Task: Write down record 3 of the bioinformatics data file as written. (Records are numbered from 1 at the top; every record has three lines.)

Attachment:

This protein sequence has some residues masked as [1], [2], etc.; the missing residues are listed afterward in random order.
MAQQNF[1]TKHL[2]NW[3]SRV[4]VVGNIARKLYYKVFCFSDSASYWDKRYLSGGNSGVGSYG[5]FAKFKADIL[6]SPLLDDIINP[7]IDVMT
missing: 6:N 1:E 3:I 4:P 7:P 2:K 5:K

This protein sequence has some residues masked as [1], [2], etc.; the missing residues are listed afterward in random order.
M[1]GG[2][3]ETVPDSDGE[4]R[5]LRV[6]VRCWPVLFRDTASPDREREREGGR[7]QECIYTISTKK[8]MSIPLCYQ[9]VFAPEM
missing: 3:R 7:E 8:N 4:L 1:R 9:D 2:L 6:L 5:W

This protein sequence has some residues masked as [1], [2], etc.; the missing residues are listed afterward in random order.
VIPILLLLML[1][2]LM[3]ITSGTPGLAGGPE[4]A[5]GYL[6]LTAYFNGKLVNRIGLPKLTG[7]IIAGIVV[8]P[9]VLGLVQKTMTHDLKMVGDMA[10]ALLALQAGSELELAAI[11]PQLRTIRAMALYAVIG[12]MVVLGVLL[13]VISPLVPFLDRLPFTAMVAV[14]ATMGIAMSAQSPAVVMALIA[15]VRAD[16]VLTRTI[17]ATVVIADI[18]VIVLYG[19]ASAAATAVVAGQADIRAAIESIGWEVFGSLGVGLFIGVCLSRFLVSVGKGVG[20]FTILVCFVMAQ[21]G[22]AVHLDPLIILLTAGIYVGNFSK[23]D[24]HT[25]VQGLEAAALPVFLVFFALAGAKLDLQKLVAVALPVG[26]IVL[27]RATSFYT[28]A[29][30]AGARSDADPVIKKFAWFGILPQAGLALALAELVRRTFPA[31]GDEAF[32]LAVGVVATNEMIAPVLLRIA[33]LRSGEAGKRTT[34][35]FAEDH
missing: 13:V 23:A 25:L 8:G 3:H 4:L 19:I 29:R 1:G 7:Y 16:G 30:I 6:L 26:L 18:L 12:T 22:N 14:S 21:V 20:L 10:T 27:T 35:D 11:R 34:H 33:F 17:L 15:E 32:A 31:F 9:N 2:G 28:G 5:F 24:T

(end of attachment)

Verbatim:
This protein sequence has some residues masked as [1], [2], etc.; the missing residues are listed afterward in random order.
VIPILLLLML[1][2]LM[3]ITSGTPGLAGGPE[4]A[5]GYL[6]LTAYFNGKLVNRIGLPKLTG[7]IIAGIVV[8]P[9]VLGLVQKTMTHDLKMVGDMA[10]ALLALQAGSELELAAI[11]PQLRTIRAMALYAVIG[12]MVVLGVLL[13]VISPLVPFLDRLPFTAMVAV[14]ATMGIAMSAQSPAVVMALIA[15]VRAD[16]VLTRTI[17]ATVVIADI[18]VIVLYG[19]ASAAATAVVAGQADIRAAIESIGWEVFGSLGVGLFIGVCLSRFLVSVGKGVG[20]FTILVCFVMAQ[21]G[22]AVHLDPLIILLTAGIYVGNFSK[23]D[24]HT[25]VQGLEAAALPVFLVFFALAGAKLDLQKLVAVALPVG[26]IVL[27]RATSFYT[28]A[29][30]AGARSDADPVIKKFAWFGILPQAGLALALAELVRRTFPA[31]GDEAF[32]LAVGVVATNEMIAPVLLRIA[33]LRSGEAGKRTT[34][35]FAEDH
missing: 13:V 23:A 25:L 8:G 3:H 4:L 19:I 29:R 1:G 7:Y 16:G 30:I 6:L 26:L 18:L 12:T 22:N 14:S 21:V 20:L 10:T 27:T 35:D 11:R 34:H 33:F 17:L 15:E 32:A 31:F 9:N 2:G 28:G 5:F 24:T